The White Countess Review

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Blinded US ex-diplomat Todd Jackson (Fiennes) isolates himself in decadent '30s Shanghai and creates his ideal bar. Fascinated by Sofia (Richardson), a refugee Russian aristocrat brought low, he engages her as the hostess of his club and finds himself drawn into tragedy, love and intrigue.


The last in the long, distinguished line of Merchant-Ivory collaborations — Ismail Merchant having died during production — is, as you would expect, a handsome, well-acted period evocation with attractive credentials. The original screenplay is by novelist Kazuo Ishiguro (whose Remains Of The Day was turned into one of the highlights in James Ivory’s oeuvre) and its moody melodrama is clearly indebted to Casablanca.

There is nothing ‘bad’ here — indeed, it has moments of poignancy, a striking climax (the blind Jackson feeling his way through a panicked populace and invading Japanese soldiers) and a lovely dramatic ending, although the political, Cabaret-flavoured intrigue is sketchy and Sofia’s loyalty to her cruelly ungrateful, la-di-dah in-laws is incomprehensible.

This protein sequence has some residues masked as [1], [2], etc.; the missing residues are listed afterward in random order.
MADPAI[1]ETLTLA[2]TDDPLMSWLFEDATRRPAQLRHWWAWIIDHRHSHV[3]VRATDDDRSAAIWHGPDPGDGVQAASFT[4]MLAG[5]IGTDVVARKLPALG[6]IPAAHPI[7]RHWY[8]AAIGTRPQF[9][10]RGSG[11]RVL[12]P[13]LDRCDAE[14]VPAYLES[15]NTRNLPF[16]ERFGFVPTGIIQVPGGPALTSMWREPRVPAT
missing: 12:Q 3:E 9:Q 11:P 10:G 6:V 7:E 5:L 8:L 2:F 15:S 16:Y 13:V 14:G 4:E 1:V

Trouble is, James Ivory just doesn’t do sleaze. The tawdry milieu of taxi dancers, pleasure-seekers and spies rings hollow. You’ve never seen such well-scrubbed tarts and sailors, while the White Countess bar — far from the dive of Jackson’s poetic fantasy, with its own energy and character — looks like an RKO set where Fred and Ginger should come twirling down the staircase any second.

So it falls heavily to Fiennes to ground the film and he is thankfully impeccable, inching from bitter bereavement and deluded escapism to emotional rescue.

A potentially compelling situation doesn’t really come off, though Fiennes and Richardson (at her best) are moving.